Quote IconI wish that every woman whose actions and worth are parsed and restricted, congratulated and condemned in this country might just once get to wheel around—on the committee that doesn’t believe their medically corroborated story of assault, or on the protesters who tell them that termination is a sin they will regret, or on the boss who tells them he doesn’t believe in their sexual choices, or on the mid-fifties man who congratulates them, or himself, on finding them appealing deep into their dotage—and go black in the eyes and say, “I don’t fucking care if you like it.”

I Don’t Care If You Like It

Women are tired of being judged by the Esquire metric

“The administration encouraged me to not go to the police and said that, because alcohol was involved and I was violating the rules there, they hinted that I could be expelled if I brought light to the incident,” the student says. “The focus was the alcohol. I drank. I sinned. I deserved to be assaulted in the middle of the night.”

Sexual Assault at God’s Harvard: 

Patrick Henry College was supposed to be a safe place. For these young women, it wasn’t.

Is the place of women in the literary world still an urgent issue?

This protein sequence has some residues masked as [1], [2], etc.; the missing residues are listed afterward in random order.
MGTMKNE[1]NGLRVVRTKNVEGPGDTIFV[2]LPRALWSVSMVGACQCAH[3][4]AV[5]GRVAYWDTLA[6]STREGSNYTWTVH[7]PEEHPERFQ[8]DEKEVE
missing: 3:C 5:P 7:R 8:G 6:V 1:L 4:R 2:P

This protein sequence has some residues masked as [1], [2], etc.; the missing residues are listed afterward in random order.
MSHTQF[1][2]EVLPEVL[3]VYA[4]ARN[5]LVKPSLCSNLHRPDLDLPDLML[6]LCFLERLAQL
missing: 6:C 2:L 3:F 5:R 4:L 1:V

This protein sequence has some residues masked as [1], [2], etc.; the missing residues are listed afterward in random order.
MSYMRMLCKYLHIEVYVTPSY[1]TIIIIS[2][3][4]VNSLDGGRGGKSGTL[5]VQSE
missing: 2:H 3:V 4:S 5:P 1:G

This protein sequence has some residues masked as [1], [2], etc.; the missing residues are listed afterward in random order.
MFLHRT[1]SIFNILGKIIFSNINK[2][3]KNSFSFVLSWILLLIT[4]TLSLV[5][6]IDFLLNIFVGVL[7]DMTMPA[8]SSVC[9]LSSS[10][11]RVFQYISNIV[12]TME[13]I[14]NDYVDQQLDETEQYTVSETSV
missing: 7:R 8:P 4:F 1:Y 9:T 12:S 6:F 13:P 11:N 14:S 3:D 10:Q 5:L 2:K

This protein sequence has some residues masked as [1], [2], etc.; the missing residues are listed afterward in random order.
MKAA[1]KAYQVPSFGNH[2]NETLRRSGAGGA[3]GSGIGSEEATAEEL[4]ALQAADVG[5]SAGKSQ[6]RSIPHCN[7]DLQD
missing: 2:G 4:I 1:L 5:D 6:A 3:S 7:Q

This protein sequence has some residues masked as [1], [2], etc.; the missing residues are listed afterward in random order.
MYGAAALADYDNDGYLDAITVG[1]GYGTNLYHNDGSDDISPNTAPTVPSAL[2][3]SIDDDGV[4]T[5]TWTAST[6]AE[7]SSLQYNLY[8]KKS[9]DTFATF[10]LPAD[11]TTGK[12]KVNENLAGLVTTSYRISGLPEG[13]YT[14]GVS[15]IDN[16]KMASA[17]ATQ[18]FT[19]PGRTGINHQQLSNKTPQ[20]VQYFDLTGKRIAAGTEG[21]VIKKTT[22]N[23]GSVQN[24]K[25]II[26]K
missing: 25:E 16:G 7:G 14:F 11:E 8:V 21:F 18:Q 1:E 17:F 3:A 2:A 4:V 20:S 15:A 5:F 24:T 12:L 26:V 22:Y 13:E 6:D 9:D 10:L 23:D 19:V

"Watching the outpouring of grief and reflection over the death of Adrienne Rich last week, I admit, to my shame, that I was surprised. Surprised not because of any judgment about Rich’s poetry, which I barely know, but because I had thought of her as an icon of another era. That era, of course, was the era of the women’s movement, of which Rich was a brash troubadour, asserting the value and distinctiveness of women’s experience and lamenting their—our—submission to patriarchy. But when I came of age intellectually, in the 1990s, this mode of expression had fallen out of fashion. In my undergraduate and graduate studies, I was mentored by male and female professors alike who encouraged me to take my place as a student of the literary canon. But I was never directed to read a poem by Adrienne Rich."

- Ruth Franklin, Why the Literary Landscape Continues to Disadvantage Women

Photo courtesy of The New York Times

What’s behind the increasingly disturbing war against women’s rights?

"Taken individually, these incidents all seem like isolated events. Taken together, they start to look like a disturbing trend. Increasingly, what we are seeing from the right when it comes to women’s issues is not conservatism but radicalism: a bid to roll back the gains and freedoms that feminism has managed to earn for women."

—The Editors, “The Increasingly Disturbing War Against Women’s Rights